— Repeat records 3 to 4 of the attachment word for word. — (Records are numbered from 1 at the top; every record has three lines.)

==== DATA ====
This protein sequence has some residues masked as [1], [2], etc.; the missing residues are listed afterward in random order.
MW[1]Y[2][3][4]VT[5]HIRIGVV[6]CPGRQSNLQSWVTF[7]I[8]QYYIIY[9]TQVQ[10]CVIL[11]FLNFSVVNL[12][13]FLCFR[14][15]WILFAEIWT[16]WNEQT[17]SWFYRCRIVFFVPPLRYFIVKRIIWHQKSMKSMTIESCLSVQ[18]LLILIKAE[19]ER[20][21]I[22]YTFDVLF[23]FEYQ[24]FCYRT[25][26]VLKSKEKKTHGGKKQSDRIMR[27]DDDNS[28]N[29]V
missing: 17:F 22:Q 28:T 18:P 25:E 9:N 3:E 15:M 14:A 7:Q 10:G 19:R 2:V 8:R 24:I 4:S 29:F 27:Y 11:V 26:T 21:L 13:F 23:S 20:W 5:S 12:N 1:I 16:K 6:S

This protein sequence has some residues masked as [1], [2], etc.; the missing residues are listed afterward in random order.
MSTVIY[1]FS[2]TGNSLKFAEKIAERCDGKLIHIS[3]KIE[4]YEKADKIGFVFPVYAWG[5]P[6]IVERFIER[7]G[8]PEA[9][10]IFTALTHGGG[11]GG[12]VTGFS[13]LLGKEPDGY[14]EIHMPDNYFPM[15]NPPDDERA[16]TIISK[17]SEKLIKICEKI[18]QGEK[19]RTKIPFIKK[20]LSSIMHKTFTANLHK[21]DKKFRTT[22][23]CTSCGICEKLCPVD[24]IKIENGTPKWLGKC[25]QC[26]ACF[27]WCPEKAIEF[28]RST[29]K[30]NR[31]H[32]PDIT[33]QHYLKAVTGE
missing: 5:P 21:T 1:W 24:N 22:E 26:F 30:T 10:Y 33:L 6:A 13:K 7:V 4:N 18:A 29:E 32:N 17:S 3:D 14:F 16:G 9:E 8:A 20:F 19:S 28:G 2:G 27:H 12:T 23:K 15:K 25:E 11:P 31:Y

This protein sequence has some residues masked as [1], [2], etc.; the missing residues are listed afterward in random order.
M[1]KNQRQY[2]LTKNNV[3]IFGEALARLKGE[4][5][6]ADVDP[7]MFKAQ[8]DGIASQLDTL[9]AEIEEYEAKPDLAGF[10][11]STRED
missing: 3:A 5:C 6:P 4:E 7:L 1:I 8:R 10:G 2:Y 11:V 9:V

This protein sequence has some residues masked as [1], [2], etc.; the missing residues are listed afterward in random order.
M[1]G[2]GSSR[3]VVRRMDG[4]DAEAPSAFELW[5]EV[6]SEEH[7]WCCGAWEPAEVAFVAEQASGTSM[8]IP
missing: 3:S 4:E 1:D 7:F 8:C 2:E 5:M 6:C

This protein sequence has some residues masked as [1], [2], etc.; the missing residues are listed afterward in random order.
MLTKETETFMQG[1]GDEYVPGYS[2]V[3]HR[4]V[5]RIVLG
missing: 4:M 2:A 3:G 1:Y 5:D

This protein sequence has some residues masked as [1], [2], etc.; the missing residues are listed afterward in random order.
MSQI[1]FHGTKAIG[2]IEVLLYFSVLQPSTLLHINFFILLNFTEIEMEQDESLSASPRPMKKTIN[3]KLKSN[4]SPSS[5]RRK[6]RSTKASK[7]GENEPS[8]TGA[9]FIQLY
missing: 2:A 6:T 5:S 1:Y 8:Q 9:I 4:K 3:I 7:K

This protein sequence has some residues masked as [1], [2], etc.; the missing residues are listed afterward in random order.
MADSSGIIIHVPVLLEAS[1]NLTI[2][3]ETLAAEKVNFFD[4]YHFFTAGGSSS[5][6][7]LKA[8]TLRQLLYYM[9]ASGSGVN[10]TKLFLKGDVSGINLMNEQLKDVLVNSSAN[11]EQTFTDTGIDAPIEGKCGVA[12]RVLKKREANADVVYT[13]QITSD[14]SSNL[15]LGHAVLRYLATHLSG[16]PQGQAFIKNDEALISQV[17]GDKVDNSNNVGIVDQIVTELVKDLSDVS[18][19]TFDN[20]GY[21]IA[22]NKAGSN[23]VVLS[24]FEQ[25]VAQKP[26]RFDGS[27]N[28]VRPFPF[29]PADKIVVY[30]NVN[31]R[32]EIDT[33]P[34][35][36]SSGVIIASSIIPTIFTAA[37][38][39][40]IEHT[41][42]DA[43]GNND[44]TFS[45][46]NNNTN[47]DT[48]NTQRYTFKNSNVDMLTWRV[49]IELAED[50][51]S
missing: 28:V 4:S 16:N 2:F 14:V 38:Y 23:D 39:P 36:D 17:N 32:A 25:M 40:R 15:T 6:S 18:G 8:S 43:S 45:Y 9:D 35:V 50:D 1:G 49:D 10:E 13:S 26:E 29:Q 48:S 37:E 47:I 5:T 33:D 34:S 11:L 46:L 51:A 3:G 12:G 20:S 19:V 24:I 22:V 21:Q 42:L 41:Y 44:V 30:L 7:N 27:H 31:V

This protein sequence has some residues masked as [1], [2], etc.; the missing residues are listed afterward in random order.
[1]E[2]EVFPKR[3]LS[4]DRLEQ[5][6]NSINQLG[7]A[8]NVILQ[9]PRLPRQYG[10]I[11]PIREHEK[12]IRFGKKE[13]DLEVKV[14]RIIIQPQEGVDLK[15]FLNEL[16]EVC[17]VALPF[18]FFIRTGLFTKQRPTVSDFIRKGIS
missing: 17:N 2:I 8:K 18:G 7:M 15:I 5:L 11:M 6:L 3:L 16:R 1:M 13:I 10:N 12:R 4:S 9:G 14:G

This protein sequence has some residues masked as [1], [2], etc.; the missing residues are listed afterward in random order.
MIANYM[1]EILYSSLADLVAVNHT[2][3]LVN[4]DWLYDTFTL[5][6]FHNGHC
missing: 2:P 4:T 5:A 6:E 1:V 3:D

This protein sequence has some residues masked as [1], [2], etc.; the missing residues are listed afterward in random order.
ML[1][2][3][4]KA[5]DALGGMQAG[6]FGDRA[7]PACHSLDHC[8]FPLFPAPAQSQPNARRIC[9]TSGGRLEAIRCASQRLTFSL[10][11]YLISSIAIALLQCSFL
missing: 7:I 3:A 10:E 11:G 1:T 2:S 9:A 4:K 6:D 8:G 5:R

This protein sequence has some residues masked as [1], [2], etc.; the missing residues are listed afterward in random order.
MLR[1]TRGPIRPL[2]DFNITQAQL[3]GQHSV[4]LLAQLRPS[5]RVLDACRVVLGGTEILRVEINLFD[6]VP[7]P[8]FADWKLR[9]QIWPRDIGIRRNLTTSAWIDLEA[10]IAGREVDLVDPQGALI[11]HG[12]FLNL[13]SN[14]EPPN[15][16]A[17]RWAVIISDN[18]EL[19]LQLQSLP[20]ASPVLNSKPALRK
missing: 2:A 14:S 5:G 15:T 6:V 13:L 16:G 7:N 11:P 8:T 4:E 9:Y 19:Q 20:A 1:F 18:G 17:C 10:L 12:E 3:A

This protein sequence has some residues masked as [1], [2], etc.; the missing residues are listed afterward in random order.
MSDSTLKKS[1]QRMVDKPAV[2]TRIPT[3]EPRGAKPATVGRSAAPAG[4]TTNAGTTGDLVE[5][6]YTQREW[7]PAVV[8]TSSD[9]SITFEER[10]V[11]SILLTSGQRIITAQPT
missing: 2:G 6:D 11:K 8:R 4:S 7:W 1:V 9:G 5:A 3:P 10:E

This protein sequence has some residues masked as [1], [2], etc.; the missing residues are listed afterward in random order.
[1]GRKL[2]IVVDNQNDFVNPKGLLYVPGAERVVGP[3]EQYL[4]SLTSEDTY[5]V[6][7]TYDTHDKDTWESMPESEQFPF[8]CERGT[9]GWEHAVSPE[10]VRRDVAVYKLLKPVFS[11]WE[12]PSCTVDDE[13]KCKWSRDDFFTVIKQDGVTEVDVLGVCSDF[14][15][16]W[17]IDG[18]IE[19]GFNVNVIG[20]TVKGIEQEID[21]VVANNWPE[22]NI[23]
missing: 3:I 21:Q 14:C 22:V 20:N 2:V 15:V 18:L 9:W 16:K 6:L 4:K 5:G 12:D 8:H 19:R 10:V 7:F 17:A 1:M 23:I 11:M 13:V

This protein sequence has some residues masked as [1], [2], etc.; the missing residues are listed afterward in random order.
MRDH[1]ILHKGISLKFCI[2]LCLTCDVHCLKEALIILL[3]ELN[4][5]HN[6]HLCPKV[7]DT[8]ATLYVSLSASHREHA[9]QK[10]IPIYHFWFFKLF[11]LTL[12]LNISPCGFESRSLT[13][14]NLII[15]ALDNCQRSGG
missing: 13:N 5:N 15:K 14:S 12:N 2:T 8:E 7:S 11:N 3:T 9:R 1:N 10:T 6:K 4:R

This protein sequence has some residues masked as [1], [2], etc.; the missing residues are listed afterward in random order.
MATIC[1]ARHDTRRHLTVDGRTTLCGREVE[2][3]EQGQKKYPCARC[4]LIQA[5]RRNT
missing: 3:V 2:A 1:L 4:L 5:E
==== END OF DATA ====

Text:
This protein sequence has some residues masked as [1], [2], etc.; the missing residues are listed afterward in random order.
M[1]KNQRQY[2]LTKNNV[3]IFGEALARLKGE[4][5][6]ADVDP[7]MFKAQ[8]DGIASQLDTL[9]AEIEEYEAKPDLAGF[10][11]STRED
missing: 3:A 5:C 6:P 4:E 7:L 1:I 8:R 10:G 2:Y 11:V 9:V

This protein sequence has some residues masked as [1], [2], etc.; the missing residues are listed afterward in random order.
M[1]G[2]GSSR[3]VVRRMDG[4]DAEAPSAFELW[5]EV[6]SEEH[7]WCCGAWEPAEVAFVAEQASGTSM[8]IP
missing: 3:S 4:E 1:D 7:F 8:C 2:E 5:M 6:C